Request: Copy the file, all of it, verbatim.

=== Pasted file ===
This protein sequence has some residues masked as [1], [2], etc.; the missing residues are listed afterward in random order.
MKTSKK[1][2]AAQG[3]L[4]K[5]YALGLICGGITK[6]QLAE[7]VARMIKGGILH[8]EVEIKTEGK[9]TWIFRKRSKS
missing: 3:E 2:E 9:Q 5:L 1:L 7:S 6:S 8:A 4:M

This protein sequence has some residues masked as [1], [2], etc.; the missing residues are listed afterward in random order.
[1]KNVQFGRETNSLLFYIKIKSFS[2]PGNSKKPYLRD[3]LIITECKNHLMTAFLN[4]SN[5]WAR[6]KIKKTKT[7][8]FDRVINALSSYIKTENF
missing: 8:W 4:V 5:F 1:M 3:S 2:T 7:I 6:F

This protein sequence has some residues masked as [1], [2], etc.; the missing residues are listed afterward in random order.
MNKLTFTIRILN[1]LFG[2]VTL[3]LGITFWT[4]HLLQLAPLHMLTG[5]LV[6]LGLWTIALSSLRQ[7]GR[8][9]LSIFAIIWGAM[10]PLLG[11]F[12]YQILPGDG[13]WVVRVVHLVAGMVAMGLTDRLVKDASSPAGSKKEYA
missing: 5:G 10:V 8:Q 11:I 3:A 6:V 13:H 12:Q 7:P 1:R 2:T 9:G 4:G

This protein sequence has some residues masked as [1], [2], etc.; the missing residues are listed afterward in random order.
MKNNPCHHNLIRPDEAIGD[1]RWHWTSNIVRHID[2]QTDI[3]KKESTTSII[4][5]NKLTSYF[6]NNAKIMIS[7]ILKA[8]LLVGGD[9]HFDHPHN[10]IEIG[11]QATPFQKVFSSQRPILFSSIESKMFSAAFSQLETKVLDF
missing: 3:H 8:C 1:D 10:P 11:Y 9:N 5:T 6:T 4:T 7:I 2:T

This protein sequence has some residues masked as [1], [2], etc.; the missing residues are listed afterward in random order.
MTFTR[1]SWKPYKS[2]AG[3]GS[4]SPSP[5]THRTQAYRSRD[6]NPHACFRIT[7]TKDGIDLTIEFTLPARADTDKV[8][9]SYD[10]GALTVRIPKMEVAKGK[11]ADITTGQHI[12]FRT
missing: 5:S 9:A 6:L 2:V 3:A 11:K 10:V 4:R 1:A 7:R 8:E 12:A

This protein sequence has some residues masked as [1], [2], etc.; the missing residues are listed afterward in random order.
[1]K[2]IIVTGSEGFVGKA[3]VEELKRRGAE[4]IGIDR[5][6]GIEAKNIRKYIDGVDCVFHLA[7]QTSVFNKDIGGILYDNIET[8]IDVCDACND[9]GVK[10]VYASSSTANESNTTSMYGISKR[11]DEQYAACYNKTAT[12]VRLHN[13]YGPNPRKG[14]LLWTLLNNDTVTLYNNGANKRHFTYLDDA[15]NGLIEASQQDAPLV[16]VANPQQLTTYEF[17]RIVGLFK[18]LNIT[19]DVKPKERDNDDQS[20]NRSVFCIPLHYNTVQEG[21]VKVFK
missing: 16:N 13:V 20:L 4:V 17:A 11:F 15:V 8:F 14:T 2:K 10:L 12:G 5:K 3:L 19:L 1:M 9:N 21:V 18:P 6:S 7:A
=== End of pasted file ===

This protein sequence has some residues masked as [1], [2], etc.; the missing residues are listed afterward in random order.
MKTSKK[1][2]AAQG[3]L[4]K[5]YALGLICGGITK[6]QLAE[7]VARMIKGGILH[8]EVEIKTEGK[9]TWIFRKRSKS
missing: 3:E 2:E 9:Q 5:L 1:L 7:S 6:S 8:A 4:M

This protein sequence has some residues masked as [1], [2], etc.; the missing residues are listed afterward in random order.
[1]KNVQFGRETNSLLFYIKIKSFS[2]PGNSKKPYLRD[3]LIITECKNHLMTAFLN[4]SN[5]WAR[6]KIKKTKT[7][8]FDRVINALSSYIKTENF
missing: 8:W 4:V 5:F 1:M 3:S 2:T 7:I 6:F

This protein sequence has some residues masked as [1], [2], etc.; the missing residues are listed afterward in random order.
MNKLTFTIRILN[1]LFG[2]VTL[3]LGITFWT[4]HLLQLAPLHMLTG[5]LV[6]LGLWTIALSSLRQ[7]GR[8][9]LSIFAIIWGAM[10]PLLG[11]F[12]YQILPGDG[13]WVVRVVHLVAGMVAMGLTDRLVKDASSPAGSKKEYA
missing: 5:G 10:V 8:Q 11:I 3:A 6:V 13:H 12:Q 7:P 1:R 2:T 9:G 4:G

This protein sequence has some residues masked as [1], [2], etc.; the missing residues are listed afterward in random order.
MKNNPCHHNLIRPDEAIGD[1]RWHWTSNIVRHID[2]QTDI[3]KKESTTSII[4][5]NKLTSYF[6]NNAKIMIS[7]ILKA[8]LLVGGD[9]HFDHPHN[10]IEIG[11]QATPFQKVFSSQRPILFSSIESKMFSAAFSQLETKVLDF
missing: 3:H 8:C 1:D 10:P 11:Y 9:N 5:T 6:T 4:T 7:I 2:T

This protein sequence has some residues masked as [1], [2], etc.; the missing residues are listed afterward in random order.
MTFTR[1]SWKPYKS[2]AG[3]GS[4]SPSP[5]THRTQAYRSRD[6]NPHACFRIT[7]TKDGIDLTIEFTLPARADTDKV[8][9]SYD[10]GALTVRIPKMEVAKGK[11]ADITTGQHI[12]FRT
missing: 5:S 9:A 6:L 2:V 3:A 11:K 10:V 4:R 1:A 7:R 8:E 12:A

This protein sequence has some residues masked as [1], [2], etc.; the missing residues are listed afterward in random order.
[1]K[2]IIVTGSEGFVGKA[3]VEELKRRGAE[4]IGIDR[5][6]GIEAKNIRKYIDGVDCVFHLA[7]QTSVFNKDIGGILYDNIET[8]IDVCDACND[9]GVK[10]VYASSSTANESNTTSMYGISKR[11]DEQYAACYNKTAT[12]VRLHN[13]YGPNPRKG[14]LLWTLLNNDTVTLYNNGANKRHFTYLDDA[15]NGLIEASQQDAPLV[16]VANPQQLTTYEF[17]RIVGLFK[18]LNIT[19]DVKPKERDNDDQS[20]NRSVFCIPLHYNTVQEG[21]VKVFK
missing: 16:N 13:V 20:L 4:V 17:A 11:F 15:V 8:F 14:T 2:K 10:L 12:G 5:K 3:L 19:L 1:M 9:N 21:V 18:P 6:S 7:A